Monday, September 09, 2013

Stage concern

Auditions 4: 8 September 2013

Last night: all of this happened. Tonight, everyone we saw yesterday (and possibly a few more besides) will be back to sing again, only this time in front of an arena crowd. The trailer for the evening's events is hinting that the crowd will turn nasty and start screaming "off! off! off!" at poor fragile sobbing Abi, so we at least know that definitely won't happen.

Truncated version of Giant X plummeting to earth. Must be a packed show tonight.

We begin with a montage of last night's auditionees working at their day jobs, whether that be delivering car parts in a white van, scanning groceries at a Morrisons checkout, or knocking on hotel doors and offering a turn-down service. (I've never really understood what a turn-down service is, other than something I used to get a lot of back when I was trying to ask people out.) Weirdly, we also see Tom from episode one in his day job coaching wee'uns at footie. It would seem that he wasn't in last Sunday's episode and I didn't even notice, which doesn't bode well for his overall memorability. (Although he does look good in shorts, so I'm sure I'll remember that.) Abi tells us that she really enjoys her job, but singing is what she really wants to do. I don't think Abi realises that the general protocol on this show is to say that your day job is SOUL-SUCKING TEDIUM THAT IS BENEATH YOU, although maybe it's different when you're still a teenager and you haven't yet reached a point where it's implied that this is all you'll ever amount to. Tom talks about what a big chance the arena audition is. Shelley wants to be singing on a stage rather than singing in her van. That awful, awful Katy Perry song (what do you mean, I need to be more specific? The new one, the one about roaring) plays as Shelley drives to the auditions, goes back through the queues and makes her way onto the stage. [See we're still on everyone has JOBS mode then, no unemployeds or lazy decorators this time round - Helen]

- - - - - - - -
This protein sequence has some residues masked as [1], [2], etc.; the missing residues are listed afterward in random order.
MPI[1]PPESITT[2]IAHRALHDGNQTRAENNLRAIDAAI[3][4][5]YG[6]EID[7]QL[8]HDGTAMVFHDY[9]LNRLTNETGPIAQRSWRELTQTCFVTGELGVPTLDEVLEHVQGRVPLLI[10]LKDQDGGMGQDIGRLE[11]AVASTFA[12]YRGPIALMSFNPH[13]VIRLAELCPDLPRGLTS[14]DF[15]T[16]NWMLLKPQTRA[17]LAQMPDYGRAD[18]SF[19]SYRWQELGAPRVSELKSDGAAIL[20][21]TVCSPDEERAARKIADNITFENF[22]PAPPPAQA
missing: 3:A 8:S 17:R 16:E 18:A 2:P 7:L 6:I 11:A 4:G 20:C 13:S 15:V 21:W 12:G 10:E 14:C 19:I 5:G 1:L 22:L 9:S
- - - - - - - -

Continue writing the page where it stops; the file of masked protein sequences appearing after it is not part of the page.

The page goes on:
Shelley's thrilled to be on stage and greets the judges and the audience enthusiastically. We flash back to last night's audition, even though it was only last night, and Shelley starts rather prematurely discussing how she hasn't changed as a person yet. Shelley's seven-year-old daughter Madeline says that if her mum wins The X Factor, she wants her to buy some puppies and a big swimming pool. I hope those two requests are entirely coincidental, and Madeline doesn't have some kind of puppy-drowning masterplan up her sleeve. Back in the arena, Gary asks Shelley what's happened since the last audition, and Shelley says that she went back to work, but she hasn't been enjoying it because it was such a comedown after that taste of fame. (See, Abi? That's how you do it.) Shelley sings 'Feeling Good', and it's still a bit mum-karaoke, and some of her facial expressions are far too OTT, but if there's only one spot in the competition for a middle-aged woman belting her way through singalong standards, I'd rather she had it than Sam the prison warder. [Yeah, me too, unless they put them both through in desperation for a female and/or over winner - Rad] Such is the raw, unadulterated sex of Shelley's performance that Nicole gets out of her seat and starts caressing Gary. Either that, or it's been a while since she split up with Lewis Hamilton, and a woman just has needs sometimes. Backstage, Dermot's jeans are alarmingly tight, even by his standards.

The performance finishes and the crowd are on their feet. Nicole says of Shelley, "now that's a Pussycat Doll if I ever saw one." Sharon likes Shelley's sassiness and says she should be going out and celebrating. Louis thinks she's not just a singer, but a performer. Gary liked that she made it all look so effortless. They vote in unison to send Shelley through to boot camp. Shelley gets a big hug from Madeline backstage. Gary thinks Shelley is "rough around the edges", but she'll be great, and Louis adds that she's very likeable. Shelley and Madeline head to the Big White Booth to celebrate.